|Publication number||US7390382 B2|
|Application number||US 10/734,100|
|Publication date||Jun 24, 2008|
|Filing date||Dec 11, 2003|
|Priority date||Jul 1, 2003|
|Also published as||US20050000817|
|Publication number||10734100, 734100, US 7390382 B2, US 7390382B2, US-B2-7390382, US7390382 B2, US7390382B2|
|Inventors||Paul R. McHugh, Gregory J. Wilson, Daniel J. Woodruff, Nolan Zimmerman, James J. Erickson|
|Original Assignee||Semitool, Inc.|
|Patent Citations (93), Non-Patent Citations (2), Referenced by (3), Classifications (18), Legal Events (3) |
|External Links: USPTO, USPTO Assignment, Espacenet|
Reactors having multiple electrodes and/or enclosed reciprocating paddles, and associated methods
US 7390382 B2
Reactors having multiple electrodes and/or enclosed reciprocating paddles are disclosed. The reactor can include multiple electrodes spaced apart from a process location to provide virtual electrodes proximate to the process location for transferring material to or from the workpiece. A magnet may be positioned proximate to the process plane to orient magnetically sensitive material deposited on the workpiece. The electrodes may be removable from the reactor without passing them through the magnet to reduce interference between the electrodes and the magnet. The workpiece may be carried by a rotatable workpiece support to orient the workpiece for processing. At least one of the electrodes can operate as a current thief to reduce terminal effects at the periphery of the workpiece. An electric field control element positioned between the electrodes and the workpiece circumferentially varies the effect of the thieving electrode current to account for effects created by elongated paddles as they oscillate proximate to the workpiece.
1. A system for processing microfeature workpieces, comprising:
a vessel configured to receive a processing fluid, the vessel having a process location positioned to receive a microfeature workpiece, the process location having a center;
an electrode support positioned to carry at least one electrode in fluid communication with the process location;
a workpiece support positioned to carry a microfeature workpiece at the process location of the vessel; and
an electric field control element positioned along a flow path between the electrode support and the process location, the electric field control element being configured to control an electrical current density in the processing fluid at the process location to have a first value at a first circumferential site of the process location and a second value different than the first value at a second circumferential site of the process location, the first and second circumferential sites being approximately the same distance from the center of the process location, wherein the vessel includes vanes aligned along axes extending between the electric field control element and the process location.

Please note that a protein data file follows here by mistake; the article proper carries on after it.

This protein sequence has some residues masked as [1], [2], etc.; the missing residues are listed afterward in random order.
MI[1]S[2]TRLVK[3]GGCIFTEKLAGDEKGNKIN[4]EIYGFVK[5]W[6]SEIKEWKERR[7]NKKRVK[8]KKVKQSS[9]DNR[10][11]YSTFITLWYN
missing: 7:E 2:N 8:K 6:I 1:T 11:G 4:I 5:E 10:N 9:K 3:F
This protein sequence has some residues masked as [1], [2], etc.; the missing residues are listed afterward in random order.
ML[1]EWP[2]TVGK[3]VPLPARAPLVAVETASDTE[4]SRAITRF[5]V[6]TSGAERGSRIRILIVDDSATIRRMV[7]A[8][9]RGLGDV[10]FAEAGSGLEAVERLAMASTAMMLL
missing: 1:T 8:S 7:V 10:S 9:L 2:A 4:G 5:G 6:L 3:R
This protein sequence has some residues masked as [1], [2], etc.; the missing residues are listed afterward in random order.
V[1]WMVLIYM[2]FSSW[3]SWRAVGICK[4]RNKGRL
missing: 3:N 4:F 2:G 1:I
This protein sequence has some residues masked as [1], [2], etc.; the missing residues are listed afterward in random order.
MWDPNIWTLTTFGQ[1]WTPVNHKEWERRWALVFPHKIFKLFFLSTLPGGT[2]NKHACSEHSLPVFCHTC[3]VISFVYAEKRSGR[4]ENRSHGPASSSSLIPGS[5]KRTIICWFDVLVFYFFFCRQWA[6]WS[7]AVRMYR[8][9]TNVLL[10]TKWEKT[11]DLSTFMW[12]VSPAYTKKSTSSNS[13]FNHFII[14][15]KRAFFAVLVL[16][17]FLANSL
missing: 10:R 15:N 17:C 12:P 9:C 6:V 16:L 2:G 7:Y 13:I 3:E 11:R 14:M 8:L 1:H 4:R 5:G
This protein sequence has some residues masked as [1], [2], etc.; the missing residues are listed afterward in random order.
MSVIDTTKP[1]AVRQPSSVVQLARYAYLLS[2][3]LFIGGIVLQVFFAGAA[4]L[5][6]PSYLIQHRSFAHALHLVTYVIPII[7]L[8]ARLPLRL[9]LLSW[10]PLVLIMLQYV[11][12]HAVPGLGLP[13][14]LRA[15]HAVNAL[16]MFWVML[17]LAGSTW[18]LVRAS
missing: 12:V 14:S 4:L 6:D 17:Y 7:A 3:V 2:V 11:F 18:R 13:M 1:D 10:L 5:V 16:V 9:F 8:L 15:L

2. A system for processing microfeature workpieces, comprising:
a vessel configured to receive a processing fluid, the vessel having a process location positioned to receive a microfeature workpiece, the process location having a center;
an electrode support positioned to carry at least one electrode in fluid communication with the process location;
a workpiece support positioned to carry a microfeature workpiece at the process location of the vessel;
a paddle device having at least one paddle elongated along a paddle axis and movable relative to the process location along a motion axis transverse to the paddle axis; and
an electric field control element positioned along a flow path between the electrode support and the process location, the electric field control element being configured to control an electrical current density in the processing fluid at the process location to have a first value at a first circumferential site of the process location generally aligned with the motion axis, and a second value less than the first value at a second circumferential site of the process location generally aligned with the paddle axis, the first and second circumferential sites being approximately the same distance from the center of the process location, wherein the vessel includes vanes aligned along axes extending between the electric field control element and the process location.